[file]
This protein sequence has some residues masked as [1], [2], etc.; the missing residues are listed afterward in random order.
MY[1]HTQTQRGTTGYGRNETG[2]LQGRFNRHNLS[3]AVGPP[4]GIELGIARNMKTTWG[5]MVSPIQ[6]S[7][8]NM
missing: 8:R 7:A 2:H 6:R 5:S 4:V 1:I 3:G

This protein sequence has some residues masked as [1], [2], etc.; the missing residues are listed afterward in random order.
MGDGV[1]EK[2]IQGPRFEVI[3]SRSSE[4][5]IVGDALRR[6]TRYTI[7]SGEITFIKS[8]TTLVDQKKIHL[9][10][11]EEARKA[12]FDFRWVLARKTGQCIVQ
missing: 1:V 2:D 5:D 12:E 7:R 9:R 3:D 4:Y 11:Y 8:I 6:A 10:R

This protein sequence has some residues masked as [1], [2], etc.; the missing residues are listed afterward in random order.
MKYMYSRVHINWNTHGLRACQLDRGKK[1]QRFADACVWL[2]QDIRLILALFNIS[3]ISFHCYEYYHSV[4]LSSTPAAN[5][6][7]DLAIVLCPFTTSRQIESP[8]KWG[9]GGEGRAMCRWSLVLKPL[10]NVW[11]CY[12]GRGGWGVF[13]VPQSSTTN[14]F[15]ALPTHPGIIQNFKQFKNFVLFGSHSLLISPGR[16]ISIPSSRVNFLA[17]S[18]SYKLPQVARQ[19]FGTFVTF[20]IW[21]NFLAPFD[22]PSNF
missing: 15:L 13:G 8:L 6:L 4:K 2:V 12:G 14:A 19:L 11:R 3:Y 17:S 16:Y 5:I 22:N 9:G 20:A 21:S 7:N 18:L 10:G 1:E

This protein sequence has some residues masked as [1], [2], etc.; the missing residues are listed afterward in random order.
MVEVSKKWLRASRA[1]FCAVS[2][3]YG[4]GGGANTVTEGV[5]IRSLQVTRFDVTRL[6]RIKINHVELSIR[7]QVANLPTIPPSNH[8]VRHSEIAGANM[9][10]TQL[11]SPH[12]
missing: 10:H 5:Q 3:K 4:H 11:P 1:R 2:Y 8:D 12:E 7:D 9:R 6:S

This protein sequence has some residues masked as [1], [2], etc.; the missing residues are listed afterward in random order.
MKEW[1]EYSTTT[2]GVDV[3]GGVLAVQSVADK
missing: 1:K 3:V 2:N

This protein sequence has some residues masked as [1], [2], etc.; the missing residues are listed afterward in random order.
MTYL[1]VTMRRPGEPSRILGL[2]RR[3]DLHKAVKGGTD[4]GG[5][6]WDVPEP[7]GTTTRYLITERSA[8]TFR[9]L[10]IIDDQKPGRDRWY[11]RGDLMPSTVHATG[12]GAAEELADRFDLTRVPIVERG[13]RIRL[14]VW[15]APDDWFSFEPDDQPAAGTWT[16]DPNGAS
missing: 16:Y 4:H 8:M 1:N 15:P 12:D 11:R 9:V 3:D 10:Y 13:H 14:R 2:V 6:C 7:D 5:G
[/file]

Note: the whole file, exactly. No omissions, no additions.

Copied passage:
This protein sequence has some residues masked as [1], [2], etc.; the missing residues are listed afterward in random order.
MY[1]HTQTQRGTTGYGRNETG[2]LQGRFNRHNLS[3]AVGPP[4]GIELGIARNMKTTWG[5]MVSPIQ[6]S[7][8]NM
missing: 8:R 7:A 2:H 6:R 5:S 4:V 1:I 3:G

This protein sequence has some residues masked as [1], [2], etc.; the missing residues are listed afterward in random order.
MGDGV[1]EK[2]IQGPRFEVI[3]SRSSE[4][5]IVGDALRR[6]TRYTI[7]SGEITFIKS[8]TTLVDQKKIHL[9][10][11]EEARKA[12]FDFRWVLARKTGQCIVQ
missing: 1:V 2:D 5:D 12:E 7:R 9:R 3:D 4:Y 11:Y 8:I 6:A 10:R

This protein sequence has some residues masked as [1], [2], etc.; the missing residues are listed afterward in random order.
MKYMYSRVHINWNTHGLRACQLDRGKK[1]QRFADACVWL[2]QDIRLILALFNIS[3]ISFHCYEYYHSV[4]LSSTPAAN[5][6][7]DLAIVLCPFTTSRQIESP[8]KWG[9]GGEGRAMCRWSLVLKPL[10]NVW[11]CY[12]GRGGWGVF[13]VPQSSTTN[14]F[15]ALPTHPGIIQNFKQFKNFVLFGSHSLLISPGR[16]ISIPSSRVNFLA[17]S[18]SYKLPQVARQ[19]FGTFVTF[20]IW[21]NFLAPFD[22]PSNF
missing: 15:L 13:G 8:L 6:L 4:K 2:V 12:G 14:A 19:L 11:R 3:Y 17:S 16:Y 5:I 22:N 9:G 20:A 21:S 7:N 18:L 10:G 1:E

This protein sequence has some residues masked as [1], [2], etc.; the missing residues are listed afterward in random order.
MVEVSKKWLRASRA[1]FCAVS[2][3]YG[4]GGGANTVTEGV[5]IRSLQVTRFDVTRL[6]RIKINHVELSIR[7]QVANLPTIPPSNH[8]VRHSEIAGANM[9][10]TQL[11]SPH[12]
missing: 10:H 5:Q 3:K 4:H 11:P 1:R 2:Y 8:D 12:E 7:D 9:R 6:S

This protein sequence has some residues masked as [1], [2], etc.; the missing residues are listed afterward in random order.
MKEW[1]EYSTTT[2]GVDV[3]GGVLAVQSVADK
missing: 1:K 3:V 2:N

This protein sequence has some residues masked as [1], [2], etc.; the missing residues are listed afterward in random order.
MTYL[1]VTMRRPGEPSRILGL[2]RR[3]DLHKAVKGGTD[4]GG[5][6]WDVPEP[7]GTTTRYLITERSA[8]TFR[9]L[10]IIDDQKPGRDRWY[11]RGDLMPSTVHATG[12]GAAEELADRFDLTRVPIVERG[13]RIRL[14]VW[15]APDDWFSFEPDDQPAAGTWT[16]DPNGAS
missing: 16:Y 4:H 8:M 1:N 15:P 12:D 11:R 9:V 3:D 10:Y 13:H 14:R 2:V 6:C 7:D 5:G